Mount Washington Observatory Marks Anniversary Of Record-Breaking Wind
The Mount Washington Observatory celebrated an anniversay on Friday. It's been 85 years since observers recorded a 231-mile-per-hour wind speed on the mountaintop.
Eric Kelsey is the Director of Research at the Mount Washington Observatory.
He says first-hand accounts from the researchers give a glimpse of that April day in 1934.
"They knew quite well that when than 231-mile-per-hour-wind was timed and calculated, that it was a world record," he says. "And their collective thought after it happened was 'Will they believe it?' You know, 'Will people trust that this wind actually occurred?'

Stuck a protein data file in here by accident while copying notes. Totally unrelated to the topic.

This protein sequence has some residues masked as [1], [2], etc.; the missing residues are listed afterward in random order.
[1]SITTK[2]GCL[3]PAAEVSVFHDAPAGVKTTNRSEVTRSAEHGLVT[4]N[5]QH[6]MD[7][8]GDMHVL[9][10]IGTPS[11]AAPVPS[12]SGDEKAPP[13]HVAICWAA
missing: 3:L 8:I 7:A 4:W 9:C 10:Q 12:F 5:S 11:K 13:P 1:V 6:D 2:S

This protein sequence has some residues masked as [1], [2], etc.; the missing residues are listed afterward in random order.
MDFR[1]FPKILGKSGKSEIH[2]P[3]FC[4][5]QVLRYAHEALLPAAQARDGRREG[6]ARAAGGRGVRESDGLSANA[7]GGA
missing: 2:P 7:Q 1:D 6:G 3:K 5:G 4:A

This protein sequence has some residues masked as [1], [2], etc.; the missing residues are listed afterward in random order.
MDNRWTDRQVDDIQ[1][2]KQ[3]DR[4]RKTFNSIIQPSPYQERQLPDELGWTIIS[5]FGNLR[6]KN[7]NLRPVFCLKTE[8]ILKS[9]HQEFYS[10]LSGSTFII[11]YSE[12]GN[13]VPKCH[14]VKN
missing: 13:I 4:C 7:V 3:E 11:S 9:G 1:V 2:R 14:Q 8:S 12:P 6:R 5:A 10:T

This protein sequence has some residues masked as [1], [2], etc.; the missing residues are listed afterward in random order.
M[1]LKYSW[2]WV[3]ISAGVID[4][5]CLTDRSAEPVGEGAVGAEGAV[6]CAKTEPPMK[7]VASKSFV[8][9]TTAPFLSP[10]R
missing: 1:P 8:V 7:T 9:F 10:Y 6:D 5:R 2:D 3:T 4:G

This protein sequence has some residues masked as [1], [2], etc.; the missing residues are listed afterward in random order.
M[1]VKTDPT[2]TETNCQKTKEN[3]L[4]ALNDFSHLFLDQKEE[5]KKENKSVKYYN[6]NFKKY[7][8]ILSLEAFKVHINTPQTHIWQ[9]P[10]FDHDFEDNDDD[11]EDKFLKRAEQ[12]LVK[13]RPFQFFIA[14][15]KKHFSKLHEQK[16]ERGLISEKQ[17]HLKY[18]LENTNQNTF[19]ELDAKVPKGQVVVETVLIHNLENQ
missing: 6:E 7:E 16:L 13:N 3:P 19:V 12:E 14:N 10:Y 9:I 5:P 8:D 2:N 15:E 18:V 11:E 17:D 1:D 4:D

The anemometer they used to take their measurement was then brought to a wind tunnel in Washington D.C., Kelsey says. There, the chief of the U.S. Weather Bureau, now called the National Weather Service, performed tests that confirmed the device's accuracy.
The Observatory says it remains the highest wind speed ever observed by people.